Google Fiber, the television and internet subscription service operating in a handful of markets, aims to test targeted TV ads in Kansas City. Viewers will receive ads based on their viewing history, and can opt out of the trial.
Fiber TV ads will be digitally delivered in real time and can be matched based on geography, the type of program being shown (eg, sports or news), or viewing history.
This is a significant development in the local advertising space, said the New York Times:
The move, if it were widely adopted by rival cable companies, could represent a sea change in how television ads are viewed and sold. For starters, it would mean that people in the same city might see different ads while watching the same show. It could also change how ads are sold by giving advertisers more leeway over when ads are shown, to whom and how often — the same kinds of control they have when advertising online.
Of course, Google has done pretty well for itself by delivering targeted ads to web users. But its subscription TV footprint is small. Google Fiber has less than 30,000 subscribers in Kansas City, according to MoffettNathanson. Other Fiber markets are Austin and Provo. Charlotte and Atlanta are among those lined up for the future.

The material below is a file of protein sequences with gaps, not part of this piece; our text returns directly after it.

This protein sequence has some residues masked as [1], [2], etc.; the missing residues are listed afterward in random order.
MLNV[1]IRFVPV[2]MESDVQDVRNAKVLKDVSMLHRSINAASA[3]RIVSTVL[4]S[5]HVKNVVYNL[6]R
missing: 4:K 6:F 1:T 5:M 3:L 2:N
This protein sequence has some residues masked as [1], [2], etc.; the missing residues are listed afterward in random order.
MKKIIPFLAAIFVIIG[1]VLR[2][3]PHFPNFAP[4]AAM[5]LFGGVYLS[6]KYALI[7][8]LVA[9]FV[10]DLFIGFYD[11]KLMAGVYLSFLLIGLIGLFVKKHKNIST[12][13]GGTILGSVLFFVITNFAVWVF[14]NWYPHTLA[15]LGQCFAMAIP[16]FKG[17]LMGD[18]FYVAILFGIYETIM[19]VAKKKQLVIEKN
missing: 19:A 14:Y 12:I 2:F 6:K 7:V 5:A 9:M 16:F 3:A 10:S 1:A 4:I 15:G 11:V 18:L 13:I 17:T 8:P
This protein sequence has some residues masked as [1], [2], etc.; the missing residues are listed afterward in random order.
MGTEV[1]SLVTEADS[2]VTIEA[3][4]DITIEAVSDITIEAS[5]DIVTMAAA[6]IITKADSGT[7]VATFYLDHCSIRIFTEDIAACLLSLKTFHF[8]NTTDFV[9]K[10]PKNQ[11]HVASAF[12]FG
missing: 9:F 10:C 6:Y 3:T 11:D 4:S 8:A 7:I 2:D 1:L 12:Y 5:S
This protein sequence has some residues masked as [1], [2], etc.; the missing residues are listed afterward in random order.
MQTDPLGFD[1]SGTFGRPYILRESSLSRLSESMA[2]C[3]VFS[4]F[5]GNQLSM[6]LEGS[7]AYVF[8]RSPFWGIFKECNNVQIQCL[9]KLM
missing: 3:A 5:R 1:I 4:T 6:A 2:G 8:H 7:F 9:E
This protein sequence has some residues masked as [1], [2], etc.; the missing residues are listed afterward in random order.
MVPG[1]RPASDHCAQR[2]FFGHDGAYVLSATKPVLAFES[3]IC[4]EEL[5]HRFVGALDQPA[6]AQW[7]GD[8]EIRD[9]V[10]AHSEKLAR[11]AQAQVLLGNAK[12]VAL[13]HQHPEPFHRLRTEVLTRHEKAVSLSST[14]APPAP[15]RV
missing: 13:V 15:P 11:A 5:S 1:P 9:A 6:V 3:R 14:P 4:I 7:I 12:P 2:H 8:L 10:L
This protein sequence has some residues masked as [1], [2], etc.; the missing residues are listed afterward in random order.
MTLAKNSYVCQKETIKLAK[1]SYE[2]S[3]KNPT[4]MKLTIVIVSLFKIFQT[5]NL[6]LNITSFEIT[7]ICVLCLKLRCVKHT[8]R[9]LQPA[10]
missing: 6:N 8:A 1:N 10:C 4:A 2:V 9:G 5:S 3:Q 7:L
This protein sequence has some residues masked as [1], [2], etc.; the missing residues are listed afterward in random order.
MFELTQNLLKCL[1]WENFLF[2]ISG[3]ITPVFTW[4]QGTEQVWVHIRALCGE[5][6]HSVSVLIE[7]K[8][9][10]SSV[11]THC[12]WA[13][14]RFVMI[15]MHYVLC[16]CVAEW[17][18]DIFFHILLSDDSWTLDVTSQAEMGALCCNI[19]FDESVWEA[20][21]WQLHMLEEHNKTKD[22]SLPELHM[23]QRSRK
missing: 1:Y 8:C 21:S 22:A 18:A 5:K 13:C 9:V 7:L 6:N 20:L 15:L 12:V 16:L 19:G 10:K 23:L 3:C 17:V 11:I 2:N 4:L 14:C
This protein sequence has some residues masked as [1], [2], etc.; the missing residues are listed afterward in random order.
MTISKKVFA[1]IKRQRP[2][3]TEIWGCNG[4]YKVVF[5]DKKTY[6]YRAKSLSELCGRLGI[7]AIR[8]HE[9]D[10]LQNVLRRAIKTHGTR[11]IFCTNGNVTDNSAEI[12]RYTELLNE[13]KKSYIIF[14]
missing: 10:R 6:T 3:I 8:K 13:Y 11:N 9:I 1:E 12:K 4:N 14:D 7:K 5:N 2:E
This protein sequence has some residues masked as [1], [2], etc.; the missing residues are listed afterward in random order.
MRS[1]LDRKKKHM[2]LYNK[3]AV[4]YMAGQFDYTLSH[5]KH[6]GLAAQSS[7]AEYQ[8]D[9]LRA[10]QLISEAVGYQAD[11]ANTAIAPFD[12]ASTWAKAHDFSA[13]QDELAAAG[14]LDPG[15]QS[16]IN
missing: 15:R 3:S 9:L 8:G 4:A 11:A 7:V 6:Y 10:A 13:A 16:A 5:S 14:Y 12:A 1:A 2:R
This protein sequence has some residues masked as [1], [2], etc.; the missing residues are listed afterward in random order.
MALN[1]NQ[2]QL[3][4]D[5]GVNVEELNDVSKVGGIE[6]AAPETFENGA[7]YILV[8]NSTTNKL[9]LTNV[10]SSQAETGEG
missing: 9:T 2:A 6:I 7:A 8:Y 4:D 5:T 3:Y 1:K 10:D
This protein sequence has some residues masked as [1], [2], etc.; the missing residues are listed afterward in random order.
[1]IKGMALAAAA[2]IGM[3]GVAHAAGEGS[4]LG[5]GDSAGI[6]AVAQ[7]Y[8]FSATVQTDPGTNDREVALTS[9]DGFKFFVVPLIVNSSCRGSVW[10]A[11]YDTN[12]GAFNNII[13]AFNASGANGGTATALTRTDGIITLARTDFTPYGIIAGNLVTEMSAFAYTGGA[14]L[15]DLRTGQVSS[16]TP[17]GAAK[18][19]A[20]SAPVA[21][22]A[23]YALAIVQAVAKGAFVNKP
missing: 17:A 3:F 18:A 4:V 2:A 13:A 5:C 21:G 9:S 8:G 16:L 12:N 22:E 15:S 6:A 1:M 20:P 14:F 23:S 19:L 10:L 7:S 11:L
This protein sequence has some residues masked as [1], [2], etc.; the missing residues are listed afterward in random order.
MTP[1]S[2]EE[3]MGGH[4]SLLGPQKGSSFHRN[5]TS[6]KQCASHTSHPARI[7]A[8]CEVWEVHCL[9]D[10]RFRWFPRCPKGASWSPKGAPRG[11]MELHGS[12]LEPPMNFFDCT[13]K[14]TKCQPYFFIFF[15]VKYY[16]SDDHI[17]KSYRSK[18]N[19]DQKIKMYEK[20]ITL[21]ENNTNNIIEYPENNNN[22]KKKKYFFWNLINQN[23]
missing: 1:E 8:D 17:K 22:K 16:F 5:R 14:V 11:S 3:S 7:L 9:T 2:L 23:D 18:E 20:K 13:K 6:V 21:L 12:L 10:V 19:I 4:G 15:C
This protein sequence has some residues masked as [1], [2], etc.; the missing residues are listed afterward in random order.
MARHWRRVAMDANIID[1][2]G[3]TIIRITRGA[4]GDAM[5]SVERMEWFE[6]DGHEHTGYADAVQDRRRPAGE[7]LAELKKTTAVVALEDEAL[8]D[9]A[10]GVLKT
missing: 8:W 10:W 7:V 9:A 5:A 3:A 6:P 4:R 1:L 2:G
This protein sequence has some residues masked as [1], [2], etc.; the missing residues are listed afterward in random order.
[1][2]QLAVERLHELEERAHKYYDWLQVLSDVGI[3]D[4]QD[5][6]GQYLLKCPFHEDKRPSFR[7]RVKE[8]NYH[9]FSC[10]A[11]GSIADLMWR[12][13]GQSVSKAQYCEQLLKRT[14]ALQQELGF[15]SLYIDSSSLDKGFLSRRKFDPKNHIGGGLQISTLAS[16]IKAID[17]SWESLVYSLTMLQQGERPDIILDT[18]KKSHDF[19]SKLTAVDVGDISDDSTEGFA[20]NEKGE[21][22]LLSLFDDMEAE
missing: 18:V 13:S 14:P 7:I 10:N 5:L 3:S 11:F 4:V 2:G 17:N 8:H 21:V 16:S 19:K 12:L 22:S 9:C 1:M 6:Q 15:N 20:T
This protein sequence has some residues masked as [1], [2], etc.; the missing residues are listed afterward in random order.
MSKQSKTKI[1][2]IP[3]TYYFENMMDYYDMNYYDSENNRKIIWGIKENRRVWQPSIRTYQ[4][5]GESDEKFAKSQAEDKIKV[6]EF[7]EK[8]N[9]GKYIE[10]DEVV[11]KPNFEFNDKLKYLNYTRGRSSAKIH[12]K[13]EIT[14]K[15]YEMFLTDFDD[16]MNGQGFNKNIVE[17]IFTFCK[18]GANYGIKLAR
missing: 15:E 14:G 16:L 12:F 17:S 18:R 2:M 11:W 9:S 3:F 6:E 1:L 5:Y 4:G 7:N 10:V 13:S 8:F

It was a different platform, but Google previously dabbled in local television advertising with its TV Ads auction product. It pulled the plug on that initiative, which drew considerable skepticism from broadcasters, in 2012.
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Michael Malone, senior content producer at B+C/Multichannel News, covers network programming, including entertainment, news and sports on broadcast, cable and streaming; and local broadcast television. He hosts the podcasts Busted Pilot, about what’s new in television, and Series Business, a chat with the creator of a new program, and writes the column “The Watchman.” He joined B+C in 2005. His journalism has also appeared in The New York Times, The Philadelphia Inquirer, Playboy and New York magazine.
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